That data was from 20+ shots - not just a fatted 9i.  The club choice was matched to the distance before I ever took a swing.  That was distance to target, not distance I hit the club.

 

I did note your argument with BillChao, and thought that the intent of the PGA pros is not necessarily to hit the GIR.

For example, If the pin is tucked towards the end of a long uphill green, it seems a better strategy to overshoot the green a little to get a chip in opportunity. Some of the pro greens are 100 feet long, and the chances of sticking it where you want are pretty slim, but the rough or fringe around it have a better chance of holding. IDK, because I am pretty new to this game, and don't such have a deeper understanding for strategy. Which is why I need Erik's book.

 

I started looking at these stats more closely when Iacas put out that teaser thread about how to play a certain hole and that they were doing a book about strategies: http://thesandtrap.com/t/69652/235-out-on-this-par-five-whats-the-play

 

I'm not saying Iacas is the definitive authority on such things, but he used a bunch of PGA tour stats to support his arguments about why we should .  Things like this quote:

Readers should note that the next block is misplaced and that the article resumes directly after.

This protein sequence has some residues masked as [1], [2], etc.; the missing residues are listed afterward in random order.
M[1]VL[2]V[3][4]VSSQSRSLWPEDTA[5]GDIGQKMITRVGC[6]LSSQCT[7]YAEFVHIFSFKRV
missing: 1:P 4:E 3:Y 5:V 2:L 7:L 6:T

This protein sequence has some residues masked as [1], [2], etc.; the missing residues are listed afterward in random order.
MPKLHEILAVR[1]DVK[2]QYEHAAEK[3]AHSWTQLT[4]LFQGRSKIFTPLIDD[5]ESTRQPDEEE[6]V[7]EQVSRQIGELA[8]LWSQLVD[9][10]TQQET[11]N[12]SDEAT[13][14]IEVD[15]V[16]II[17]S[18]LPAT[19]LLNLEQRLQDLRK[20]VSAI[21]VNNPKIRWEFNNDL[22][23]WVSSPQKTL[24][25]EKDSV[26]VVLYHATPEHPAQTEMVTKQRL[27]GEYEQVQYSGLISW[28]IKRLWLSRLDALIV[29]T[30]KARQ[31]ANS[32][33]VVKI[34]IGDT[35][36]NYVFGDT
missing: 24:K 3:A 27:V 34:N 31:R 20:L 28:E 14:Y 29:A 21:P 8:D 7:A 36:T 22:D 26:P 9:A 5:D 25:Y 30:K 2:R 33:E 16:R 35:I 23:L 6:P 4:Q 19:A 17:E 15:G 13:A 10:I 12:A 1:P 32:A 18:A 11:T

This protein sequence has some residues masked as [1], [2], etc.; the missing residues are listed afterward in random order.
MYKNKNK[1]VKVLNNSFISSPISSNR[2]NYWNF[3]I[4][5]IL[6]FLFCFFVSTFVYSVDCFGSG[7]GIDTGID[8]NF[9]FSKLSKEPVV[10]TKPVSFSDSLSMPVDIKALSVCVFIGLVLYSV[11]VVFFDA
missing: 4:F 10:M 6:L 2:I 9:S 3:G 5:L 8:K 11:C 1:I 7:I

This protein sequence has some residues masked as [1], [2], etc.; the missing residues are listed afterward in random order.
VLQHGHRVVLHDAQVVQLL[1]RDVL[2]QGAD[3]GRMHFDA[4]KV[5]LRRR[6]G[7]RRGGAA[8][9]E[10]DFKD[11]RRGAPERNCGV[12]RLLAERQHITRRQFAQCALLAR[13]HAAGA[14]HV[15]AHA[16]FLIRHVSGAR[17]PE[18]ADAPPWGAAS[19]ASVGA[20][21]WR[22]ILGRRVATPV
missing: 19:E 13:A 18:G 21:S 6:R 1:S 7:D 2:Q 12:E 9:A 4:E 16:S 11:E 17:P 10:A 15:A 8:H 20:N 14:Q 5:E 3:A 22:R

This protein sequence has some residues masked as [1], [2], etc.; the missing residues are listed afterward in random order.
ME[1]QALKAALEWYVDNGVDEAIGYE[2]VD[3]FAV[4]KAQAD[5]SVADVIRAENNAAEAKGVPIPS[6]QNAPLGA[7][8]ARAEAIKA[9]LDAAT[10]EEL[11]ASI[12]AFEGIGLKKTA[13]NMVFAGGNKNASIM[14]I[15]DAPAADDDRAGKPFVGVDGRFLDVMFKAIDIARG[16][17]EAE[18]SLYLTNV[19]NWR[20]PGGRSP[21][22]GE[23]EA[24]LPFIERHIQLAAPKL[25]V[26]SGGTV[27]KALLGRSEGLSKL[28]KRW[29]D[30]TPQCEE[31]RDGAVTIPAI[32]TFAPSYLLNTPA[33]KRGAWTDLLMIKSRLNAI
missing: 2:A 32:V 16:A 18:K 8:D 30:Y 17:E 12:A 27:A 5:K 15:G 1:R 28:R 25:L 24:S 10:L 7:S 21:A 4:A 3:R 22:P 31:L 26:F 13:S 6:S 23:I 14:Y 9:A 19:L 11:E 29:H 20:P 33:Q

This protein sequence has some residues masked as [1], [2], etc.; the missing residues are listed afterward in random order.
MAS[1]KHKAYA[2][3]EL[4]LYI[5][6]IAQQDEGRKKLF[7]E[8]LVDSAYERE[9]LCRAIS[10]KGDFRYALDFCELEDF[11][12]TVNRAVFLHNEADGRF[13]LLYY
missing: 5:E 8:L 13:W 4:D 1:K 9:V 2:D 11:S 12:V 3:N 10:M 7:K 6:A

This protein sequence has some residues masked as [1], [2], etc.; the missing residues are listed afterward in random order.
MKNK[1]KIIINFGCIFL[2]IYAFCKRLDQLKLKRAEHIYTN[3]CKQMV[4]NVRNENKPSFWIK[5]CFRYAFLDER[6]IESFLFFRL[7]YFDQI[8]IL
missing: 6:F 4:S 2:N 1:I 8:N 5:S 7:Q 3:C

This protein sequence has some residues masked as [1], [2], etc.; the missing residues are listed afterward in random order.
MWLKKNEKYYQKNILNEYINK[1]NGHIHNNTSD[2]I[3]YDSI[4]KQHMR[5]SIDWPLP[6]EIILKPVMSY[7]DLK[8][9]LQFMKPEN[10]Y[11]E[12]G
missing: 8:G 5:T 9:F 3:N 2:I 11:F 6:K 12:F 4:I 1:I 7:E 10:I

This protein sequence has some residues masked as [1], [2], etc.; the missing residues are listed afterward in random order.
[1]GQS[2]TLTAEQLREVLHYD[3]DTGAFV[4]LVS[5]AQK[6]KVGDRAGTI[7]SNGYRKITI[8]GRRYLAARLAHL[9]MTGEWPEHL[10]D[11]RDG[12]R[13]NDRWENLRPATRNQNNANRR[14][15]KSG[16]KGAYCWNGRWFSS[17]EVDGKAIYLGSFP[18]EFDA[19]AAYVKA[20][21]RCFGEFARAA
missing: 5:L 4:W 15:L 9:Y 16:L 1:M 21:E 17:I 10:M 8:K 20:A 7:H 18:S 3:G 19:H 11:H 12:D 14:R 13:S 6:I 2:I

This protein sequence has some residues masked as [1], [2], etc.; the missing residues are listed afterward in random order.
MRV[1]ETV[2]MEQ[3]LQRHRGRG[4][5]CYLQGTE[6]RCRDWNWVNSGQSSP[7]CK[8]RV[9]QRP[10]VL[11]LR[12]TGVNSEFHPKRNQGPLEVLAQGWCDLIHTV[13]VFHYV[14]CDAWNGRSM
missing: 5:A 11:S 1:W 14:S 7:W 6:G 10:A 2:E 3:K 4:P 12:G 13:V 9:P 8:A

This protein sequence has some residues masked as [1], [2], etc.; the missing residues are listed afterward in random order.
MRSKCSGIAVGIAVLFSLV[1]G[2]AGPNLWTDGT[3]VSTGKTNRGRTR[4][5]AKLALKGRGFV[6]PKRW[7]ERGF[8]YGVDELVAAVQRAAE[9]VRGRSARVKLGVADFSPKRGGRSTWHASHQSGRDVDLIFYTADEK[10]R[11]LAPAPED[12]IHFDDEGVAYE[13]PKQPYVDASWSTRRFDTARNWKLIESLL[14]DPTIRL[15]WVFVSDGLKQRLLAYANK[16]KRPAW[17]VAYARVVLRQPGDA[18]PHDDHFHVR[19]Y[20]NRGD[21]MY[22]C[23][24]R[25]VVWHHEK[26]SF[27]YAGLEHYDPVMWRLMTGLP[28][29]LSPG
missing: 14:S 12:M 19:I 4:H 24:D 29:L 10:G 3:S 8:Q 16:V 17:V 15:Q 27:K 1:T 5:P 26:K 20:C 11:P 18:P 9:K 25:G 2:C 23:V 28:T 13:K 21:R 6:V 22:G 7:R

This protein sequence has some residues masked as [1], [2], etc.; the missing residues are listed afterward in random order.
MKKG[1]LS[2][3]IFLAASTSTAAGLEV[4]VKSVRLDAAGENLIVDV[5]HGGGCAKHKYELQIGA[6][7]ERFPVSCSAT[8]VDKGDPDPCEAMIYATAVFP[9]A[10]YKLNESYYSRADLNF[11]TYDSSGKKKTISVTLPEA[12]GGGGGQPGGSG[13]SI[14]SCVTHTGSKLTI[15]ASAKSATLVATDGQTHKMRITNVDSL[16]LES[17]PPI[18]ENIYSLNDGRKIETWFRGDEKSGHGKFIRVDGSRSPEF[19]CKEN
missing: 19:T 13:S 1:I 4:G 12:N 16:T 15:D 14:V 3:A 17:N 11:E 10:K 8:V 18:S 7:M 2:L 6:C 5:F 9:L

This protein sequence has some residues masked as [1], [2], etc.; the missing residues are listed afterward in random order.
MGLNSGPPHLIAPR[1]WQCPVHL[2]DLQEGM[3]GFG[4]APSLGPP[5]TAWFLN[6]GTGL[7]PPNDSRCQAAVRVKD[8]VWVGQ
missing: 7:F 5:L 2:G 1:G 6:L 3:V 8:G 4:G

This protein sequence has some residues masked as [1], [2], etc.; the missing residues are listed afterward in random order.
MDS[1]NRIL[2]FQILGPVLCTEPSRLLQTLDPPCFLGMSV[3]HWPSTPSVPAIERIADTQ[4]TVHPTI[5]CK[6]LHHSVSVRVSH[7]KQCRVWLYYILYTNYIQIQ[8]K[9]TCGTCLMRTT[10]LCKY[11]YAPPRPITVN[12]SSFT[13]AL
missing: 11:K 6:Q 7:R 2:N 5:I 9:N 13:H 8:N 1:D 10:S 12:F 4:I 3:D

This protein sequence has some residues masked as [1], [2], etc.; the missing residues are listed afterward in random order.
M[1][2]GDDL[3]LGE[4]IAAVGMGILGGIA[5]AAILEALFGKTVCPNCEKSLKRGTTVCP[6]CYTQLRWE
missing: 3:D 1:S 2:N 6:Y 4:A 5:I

But okay, let's say I've laid up to 100 yards. Let's look at what some PGA Tour level players (players WAY better than I am) can do from there:
- The leader (Tiger Woods) hits the green from 100-125 yards only 86.79% of the time. The 100th ranked player (I'm going to use 100 a lot) hits the green only 74.8% of the time (let's call it 75%).
- From 100-125 yards, the leader in proximity is 15'1" (Robert Garrigus). The 100th ranked player is 19'10".

 

The post has plenty of stuff like that and they have apparently written a book based on some of this info and you are apparently interested in buying the book.  I'm sure if the PGA players never hunted a pin again, that the number would increase some.  But I don't think the fact that they pin hunt at times totally invalidates these stats and that we in the bogey gallery would routinely be getting numbers in the range of theirs.  That is why I mentioned the stats.

 

I do think that Billchao's assertion that if they weren't pin hunting that they would green it 100% of the time regardless of the iron used is invalid.

 

Some of the pro greens are 100 feet long

If the greens are bigger for the pros - I'd think this would help the stats - not hurt them.

post #467 of 944
Quote:
Originally Posted by Meltdwhiskey View Post
 

This is why the precise dispersion experiment only makes sense on a grass range.

I'm saying that being within 60 feet of the pin with a 6i most of the time - even if it is uphill, downhill or flat - is really good golf for a 16-22 handicapper.  Every way I can find to slice it.

 

Some of the pro greens are 100 feet long

If the greens are bigger for the pros - I'd think this would help the stats - not hurt them.

 

First of all, my ball striking has only improved for the last 2 months, and am finally to a point where my few fats and duffs are still putting the ball into the air a reasonable distance.